- The type of cleaning may have changed. There are various types of cleanings that vary on the depth of treatment around the tooth root. A routine or basic cleaning, usually called a prophylactic cleaning is most common and usually involves minimal invasiveness in the gums. There are also more involved cleanings such a full mouth debridement, or scaling and root planing which is appropriate in the presence of periodontal disease and tends to be much more invasive with a greater chance of inflammation and soreness.
- More time may have passed between the standard 6 month hygiene appointment. This would potentially allow for increased plaque buildup around the teeth and gums with subsequent greater swelling.
- Medication, diet, or health changes may have occurred. Many medications increase the chance of gum swelling. Health concerns such as diabetes also play a strong factor in overall gum health and recovery ability.
- Different hygienist than you normally see. Dental professionals are just like everybody else. We all have different personalities, abilities, and skill levels to perform certain tasks. Some hygienists are more skilled than others, and you may have encountered a hygienist who was not as delicate at her cleaning as you have experienced in the past.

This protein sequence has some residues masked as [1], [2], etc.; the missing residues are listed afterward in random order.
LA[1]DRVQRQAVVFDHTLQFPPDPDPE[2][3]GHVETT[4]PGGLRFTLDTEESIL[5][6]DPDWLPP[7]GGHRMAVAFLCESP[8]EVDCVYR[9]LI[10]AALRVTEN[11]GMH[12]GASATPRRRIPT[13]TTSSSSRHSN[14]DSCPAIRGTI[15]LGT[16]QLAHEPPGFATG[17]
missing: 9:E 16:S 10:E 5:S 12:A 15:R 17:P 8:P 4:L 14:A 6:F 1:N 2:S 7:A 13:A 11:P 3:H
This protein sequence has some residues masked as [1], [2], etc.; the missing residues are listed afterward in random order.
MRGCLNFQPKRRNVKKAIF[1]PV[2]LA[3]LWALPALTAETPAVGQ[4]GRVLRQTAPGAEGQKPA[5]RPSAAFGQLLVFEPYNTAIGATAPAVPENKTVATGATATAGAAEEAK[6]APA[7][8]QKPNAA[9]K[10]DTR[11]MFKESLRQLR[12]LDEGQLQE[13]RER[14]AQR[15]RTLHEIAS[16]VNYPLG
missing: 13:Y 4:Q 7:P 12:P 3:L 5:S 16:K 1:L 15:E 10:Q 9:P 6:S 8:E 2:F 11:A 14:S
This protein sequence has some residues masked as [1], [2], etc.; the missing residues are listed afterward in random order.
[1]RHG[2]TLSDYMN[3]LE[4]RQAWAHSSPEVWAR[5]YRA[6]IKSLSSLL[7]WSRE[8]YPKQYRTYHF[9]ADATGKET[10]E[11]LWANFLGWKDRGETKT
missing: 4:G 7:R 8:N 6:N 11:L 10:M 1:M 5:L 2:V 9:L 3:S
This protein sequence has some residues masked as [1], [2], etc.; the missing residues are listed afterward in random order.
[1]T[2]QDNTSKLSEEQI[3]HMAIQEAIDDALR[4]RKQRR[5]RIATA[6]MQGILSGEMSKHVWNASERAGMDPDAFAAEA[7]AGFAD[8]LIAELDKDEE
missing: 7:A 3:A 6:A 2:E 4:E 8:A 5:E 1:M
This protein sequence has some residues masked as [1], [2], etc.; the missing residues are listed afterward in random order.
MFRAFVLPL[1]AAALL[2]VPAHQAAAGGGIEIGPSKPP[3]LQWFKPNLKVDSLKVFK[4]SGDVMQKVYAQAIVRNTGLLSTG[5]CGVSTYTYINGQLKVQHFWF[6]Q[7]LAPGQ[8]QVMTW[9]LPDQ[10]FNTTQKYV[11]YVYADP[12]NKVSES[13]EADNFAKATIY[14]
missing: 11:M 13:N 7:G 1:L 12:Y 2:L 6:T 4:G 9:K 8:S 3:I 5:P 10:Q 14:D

Regardless of the cause, I would recommend you contact your dentist to address this issue. The dentist will likely recommend some anti-inflammatory medication, warm saltwater rinse, and/or some sensitivity toothpaste if you have increased sensitivity in the teeth.
However, regardless of the cause, the best cure is usually warm salt water. After a dental cleaning when we anticipate that the gums may be more sore than normal, we recommend rinsing with warm salt water 3-4 times a day for the next 2-3 days. Take a juice glass of warm water and add a teaspoon of salt. Stir. Rinse for 30-60 seconds and spit out. The salt water is very soothing to sore gums and helps promote healing of inflamed, tender gums. You can also take Ibuprofen (an anti-inflammatory) if needed for the pain during this time.
You should continue to floss and do your hygiene treatment, it should decrease. If not, consulte your dentist.
Justin W. Ruffner, DDS
Outer Cape Dental Group